“I want to see more of you in this book.”

That’s what my editor Wes said to me when we were going over an early draft of A Whole New Ballgame, and as soon as he said those ten words, my ever-present hovering light bulb switched on. At that moment, I knew I needed to head in a whole new direction. But I also knew I’d found my focus.

The character of Mr. Acevedo is a first year teacher. Room 208 is his first ever classroom. Like most (if not all) new teachers, Mr. Acevedo is filled with ideas and energy, fueled in part by naiveté and idealism.

I taught middle school in the New York City public schools for eleven years. In 1994, when I started teaching at C.S. 6 in the Tremont section of the Bronx, I was that teacher.

So when Wes said, “I want to see more of you in this book,” I knew I could make that character. But I couldn’t make the character all me. That was too convenient. It would also be a little weird.

Still, I did include many of my personal classroom experiences. I read to my students every day. We held meetings each morning on the rug. Sometimes we had class on the playground. Often, I wore the same jeans all week. I had hoops and studs in my ears (the tattoos came later).


I included some of my school visit experiences, too. For instance, during my author visits, I always talk about the importance of details in writing. On page 64, when Mr. Acevedo is discussing details during writers’ workshop, he uses my language.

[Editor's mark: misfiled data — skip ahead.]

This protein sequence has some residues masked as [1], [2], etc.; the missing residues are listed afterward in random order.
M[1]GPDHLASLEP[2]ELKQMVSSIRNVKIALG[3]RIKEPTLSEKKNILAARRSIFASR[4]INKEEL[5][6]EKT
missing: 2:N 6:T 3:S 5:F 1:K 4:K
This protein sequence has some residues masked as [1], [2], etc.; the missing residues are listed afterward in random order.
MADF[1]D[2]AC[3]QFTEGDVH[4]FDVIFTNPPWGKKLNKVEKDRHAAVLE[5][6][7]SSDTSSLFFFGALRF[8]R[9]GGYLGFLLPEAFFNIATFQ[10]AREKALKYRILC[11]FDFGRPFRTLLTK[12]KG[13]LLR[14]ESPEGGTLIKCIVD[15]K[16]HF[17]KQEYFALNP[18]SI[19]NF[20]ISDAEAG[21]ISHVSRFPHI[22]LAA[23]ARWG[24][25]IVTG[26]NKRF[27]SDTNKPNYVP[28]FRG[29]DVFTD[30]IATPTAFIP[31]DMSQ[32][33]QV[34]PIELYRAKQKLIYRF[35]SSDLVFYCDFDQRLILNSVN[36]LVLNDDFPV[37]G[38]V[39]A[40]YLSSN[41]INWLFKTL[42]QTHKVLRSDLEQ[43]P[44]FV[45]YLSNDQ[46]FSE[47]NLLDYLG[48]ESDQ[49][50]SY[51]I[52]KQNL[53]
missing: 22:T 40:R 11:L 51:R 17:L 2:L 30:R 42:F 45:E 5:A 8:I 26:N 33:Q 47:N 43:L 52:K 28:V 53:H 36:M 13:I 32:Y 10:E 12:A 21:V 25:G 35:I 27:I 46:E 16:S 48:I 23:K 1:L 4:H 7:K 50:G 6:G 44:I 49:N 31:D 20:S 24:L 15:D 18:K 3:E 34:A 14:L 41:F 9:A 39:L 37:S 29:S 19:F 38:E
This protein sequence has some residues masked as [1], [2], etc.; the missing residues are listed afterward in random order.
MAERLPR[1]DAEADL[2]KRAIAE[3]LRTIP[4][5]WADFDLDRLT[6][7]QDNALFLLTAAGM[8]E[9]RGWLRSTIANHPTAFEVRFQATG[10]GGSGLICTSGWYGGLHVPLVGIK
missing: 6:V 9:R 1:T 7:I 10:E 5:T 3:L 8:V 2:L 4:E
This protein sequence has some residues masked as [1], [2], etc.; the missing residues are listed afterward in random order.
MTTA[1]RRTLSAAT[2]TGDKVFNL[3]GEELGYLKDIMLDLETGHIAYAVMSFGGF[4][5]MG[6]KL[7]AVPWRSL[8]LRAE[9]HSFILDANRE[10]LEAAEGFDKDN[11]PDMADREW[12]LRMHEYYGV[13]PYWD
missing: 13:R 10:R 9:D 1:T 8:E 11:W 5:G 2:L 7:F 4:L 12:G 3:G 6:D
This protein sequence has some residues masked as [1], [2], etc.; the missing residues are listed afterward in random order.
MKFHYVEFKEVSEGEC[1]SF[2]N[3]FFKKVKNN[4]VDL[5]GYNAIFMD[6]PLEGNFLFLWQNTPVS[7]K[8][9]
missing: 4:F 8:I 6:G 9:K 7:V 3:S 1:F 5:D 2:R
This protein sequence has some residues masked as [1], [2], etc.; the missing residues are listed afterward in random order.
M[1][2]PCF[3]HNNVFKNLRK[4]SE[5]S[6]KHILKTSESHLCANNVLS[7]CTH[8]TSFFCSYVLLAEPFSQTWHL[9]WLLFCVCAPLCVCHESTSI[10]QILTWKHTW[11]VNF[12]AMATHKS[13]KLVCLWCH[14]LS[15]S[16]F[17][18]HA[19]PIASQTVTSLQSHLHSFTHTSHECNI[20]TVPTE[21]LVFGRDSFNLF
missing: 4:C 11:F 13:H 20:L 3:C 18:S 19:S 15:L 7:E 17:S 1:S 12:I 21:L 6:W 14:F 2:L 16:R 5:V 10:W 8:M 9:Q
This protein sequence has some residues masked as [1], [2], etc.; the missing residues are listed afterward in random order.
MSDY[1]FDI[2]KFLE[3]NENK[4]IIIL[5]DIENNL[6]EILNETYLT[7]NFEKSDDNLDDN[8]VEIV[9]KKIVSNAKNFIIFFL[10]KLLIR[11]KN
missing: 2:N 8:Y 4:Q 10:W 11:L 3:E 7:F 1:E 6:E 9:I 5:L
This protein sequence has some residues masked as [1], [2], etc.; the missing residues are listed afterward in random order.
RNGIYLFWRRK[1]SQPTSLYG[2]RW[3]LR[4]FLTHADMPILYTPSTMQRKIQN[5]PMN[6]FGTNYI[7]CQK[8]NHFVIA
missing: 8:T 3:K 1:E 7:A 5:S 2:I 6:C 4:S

When I visit schools, I try to talk to teachers and visit classrooms. I want to experience – or at least get a taste of — what’s happening. I want to see Mr. Kirkland’s class use Twitter and social media to make text-to-real-world connections. I want to see Mr. Sinanis’ school use the TouchCast app to share their work with the community and promote the school brand. I want to see Ms. Rekate’s class use Star Wars clips to learn about character growth and development.

I included best practices such as these in A Whole New Ballgame. Not these specifically, but ones inspired by them. I wanted Mr. Acevedo’s class to acknowledge and celebrate the type of work teachers do every day.

Still, I couldn’t make Mr. Acevedo too perfect. He’s a first-year teacher. You go in knowing far less than you thought you did. Yes, he gets many things right, but he doesn’t get everything right. From time to time, I wanted him to try and fail because that’s when real learning takes place.

That’s how I approached Mr. Acevedo’s interactions with Red.

A new teacher like Mr. Acevedo has probably only had limited interactions with a child on the spectrum, and he’s certainly never been responsible for one in his own classroom. So he’s learning on the fly. That’s something we often lose sight of. Teachers are learners, too. They don’t always get everything right.

Just like that’s okay for kids, it’s okay for teachers, too. It’s how we grow. It’s how we get better.

That’s who Mr. Acevedo is.